Homemade Cranberry Sauce Recipe
Cranberry Sauce with Orange & Ginger
- 3 cups fresh or frozen cranberries
- 1 cup water
- 2 Tbsp orange juice concentrate*
- 1 cup granulated sugar
- 1-2 Tbsp fresh grated orange zest
- 2-3 Tbsp fresh grated ginger
- 1 cinnamon stick (1 tsp cinnamon powder) optional
- 1/2 tsp salt
- In medium size pot, bring cranberries, water, orange juice and sugar to boil. Reduce heat slightly and simmer for 8-10 minutes until cranberries pop and soften.
- Stir in grated orange zest, ginger, salt and cinnamon (if using). Cook for another 2-5 minutes until blended and cranberries have soften to a consistency you like.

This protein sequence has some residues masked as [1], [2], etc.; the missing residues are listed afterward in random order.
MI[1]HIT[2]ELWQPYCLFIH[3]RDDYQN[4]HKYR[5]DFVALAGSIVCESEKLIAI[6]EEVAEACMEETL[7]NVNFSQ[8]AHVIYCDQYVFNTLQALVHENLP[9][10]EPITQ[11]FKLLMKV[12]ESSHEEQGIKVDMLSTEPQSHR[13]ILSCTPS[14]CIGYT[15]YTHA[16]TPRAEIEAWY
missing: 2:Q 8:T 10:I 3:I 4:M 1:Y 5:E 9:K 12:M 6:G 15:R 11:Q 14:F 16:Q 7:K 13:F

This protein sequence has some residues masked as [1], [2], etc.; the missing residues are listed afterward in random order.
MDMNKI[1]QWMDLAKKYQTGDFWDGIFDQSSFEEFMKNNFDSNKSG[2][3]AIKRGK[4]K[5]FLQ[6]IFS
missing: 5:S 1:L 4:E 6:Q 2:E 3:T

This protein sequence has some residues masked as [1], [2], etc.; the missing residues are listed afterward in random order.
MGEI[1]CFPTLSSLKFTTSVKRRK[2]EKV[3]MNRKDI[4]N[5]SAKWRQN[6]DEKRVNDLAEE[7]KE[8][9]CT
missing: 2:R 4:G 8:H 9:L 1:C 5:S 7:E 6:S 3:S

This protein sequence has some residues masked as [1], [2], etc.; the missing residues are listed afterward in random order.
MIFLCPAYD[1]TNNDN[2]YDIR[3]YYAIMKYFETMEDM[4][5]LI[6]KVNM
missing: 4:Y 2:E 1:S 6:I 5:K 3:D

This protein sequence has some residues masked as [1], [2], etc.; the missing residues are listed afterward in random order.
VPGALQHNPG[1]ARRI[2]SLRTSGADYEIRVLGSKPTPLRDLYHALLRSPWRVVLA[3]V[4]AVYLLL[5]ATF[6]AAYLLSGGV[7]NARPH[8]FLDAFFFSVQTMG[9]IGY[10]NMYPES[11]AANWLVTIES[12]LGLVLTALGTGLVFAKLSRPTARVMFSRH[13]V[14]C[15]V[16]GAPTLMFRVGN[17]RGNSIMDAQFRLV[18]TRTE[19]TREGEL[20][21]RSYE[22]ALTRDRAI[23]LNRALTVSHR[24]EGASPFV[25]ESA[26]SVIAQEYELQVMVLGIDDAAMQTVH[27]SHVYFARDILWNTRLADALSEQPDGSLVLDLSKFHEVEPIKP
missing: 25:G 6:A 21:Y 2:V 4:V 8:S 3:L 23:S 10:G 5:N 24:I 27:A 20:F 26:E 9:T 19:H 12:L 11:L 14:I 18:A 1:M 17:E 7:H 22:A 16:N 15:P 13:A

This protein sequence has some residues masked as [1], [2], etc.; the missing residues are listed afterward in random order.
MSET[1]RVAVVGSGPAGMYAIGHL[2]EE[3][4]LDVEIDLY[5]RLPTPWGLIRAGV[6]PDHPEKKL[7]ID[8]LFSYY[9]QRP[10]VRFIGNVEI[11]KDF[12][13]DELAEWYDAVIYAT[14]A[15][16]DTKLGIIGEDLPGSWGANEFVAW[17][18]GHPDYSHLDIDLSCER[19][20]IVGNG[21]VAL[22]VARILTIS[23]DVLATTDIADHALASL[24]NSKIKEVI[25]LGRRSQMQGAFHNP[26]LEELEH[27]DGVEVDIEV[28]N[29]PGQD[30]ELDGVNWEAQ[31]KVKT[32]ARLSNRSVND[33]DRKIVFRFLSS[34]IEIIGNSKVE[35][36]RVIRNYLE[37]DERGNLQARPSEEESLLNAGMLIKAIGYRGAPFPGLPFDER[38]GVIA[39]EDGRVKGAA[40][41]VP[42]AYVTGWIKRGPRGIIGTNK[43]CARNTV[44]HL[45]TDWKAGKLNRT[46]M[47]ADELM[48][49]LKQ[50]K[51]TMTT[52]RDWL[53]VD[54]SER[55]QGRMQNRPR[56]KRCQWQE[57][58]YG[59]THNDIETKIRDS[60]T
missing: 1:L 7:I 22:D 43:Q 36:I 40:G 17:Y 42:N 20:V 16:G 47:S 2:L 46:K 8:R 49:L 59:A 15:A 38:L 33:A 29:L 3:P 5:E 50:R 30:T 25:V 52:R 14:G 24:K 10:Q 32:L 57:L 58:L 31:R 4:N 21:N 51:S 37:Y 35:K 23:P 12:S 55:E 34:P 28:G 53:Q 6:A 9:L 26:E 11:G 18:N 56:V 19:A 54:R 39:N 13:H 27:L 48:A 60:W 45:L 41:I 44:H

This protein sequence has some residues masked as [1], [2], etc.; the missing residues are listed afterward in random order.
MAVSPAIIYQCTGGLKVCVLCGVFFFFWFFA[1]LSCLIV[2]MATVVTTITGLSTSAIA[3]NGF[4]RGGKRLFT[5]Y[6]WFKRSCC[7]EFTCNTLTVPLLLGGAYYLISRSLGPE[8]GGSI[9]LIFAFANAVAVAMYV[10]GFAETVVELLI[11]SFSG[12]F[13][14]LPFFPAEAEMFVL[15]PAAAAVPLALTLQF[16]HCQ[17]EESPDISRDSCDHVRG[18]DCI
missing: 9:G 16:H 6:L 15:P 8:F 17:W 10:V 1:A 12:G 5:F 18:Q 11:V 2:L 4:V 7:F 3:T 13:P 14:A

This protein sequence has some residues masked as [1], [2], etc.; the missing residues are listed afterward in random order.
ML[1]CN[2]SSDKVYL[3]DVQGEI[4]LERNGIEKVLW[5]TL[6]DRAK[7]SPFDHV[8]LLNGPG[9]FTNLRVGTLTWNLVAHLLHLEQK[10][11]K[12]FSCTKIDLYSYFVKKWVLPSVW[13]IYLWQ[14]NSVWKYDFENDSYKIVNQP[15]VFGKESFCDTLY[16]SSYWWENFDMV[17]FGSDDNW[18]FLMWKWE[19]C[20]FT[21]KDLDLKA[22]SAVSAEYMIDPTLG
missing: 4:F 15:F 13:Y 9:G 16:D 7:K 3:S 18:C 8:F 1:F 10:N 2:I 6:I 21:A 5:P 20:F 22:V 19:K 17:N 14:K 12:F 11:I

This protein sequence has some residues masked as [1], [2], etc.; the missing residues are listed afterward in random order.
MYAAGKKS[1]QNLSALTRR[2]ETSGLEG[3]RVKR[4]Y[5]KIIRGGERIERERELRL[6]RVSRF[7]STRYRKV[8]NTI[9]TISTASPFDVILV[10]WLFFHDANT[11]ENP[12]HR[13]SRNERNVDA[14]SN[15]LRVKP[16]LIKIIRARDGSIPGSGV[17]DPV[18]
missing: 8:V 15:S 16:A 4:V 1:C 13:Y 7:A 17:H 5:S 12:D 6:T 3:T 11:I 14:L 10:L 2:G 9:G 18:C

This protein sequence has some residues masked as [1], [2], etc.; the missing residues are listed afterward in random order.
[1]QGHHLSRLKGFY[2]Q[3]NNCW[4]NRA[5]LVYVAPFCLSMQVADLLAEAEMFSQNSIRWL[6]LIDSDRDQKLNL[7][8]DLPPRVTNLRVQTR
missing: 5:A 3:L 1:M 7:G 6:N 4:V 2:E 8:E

- Remove from heat and let cool. It will continue to thicken as it cools. For t a more jelly-like sauce, press through sieve or puree with a blender.
- Once cooled, store in fridge in well sealed container for 10-14 days. Freeze in airtight container/bag for up to 6 months.
Nutrition Facts (per serving)
Have you tried homemade cranberry sauce before? How do you use your leftovers? Leave a comment below or tag me on Instagram @getgettys and Facebook @GettyStewart.HomeEconomis
Sign up to get articles by Getty delivered to your inbox. You’ll get recipes, practical tips and great food information like this. Getty is a Professional Home Economist, speaker and writer putting good food on tables and agendas. She is the author of Manitoba’s best-selling Prairie Fruit Cookbook, Founder of Fruit Share, a mom and veggie gardener.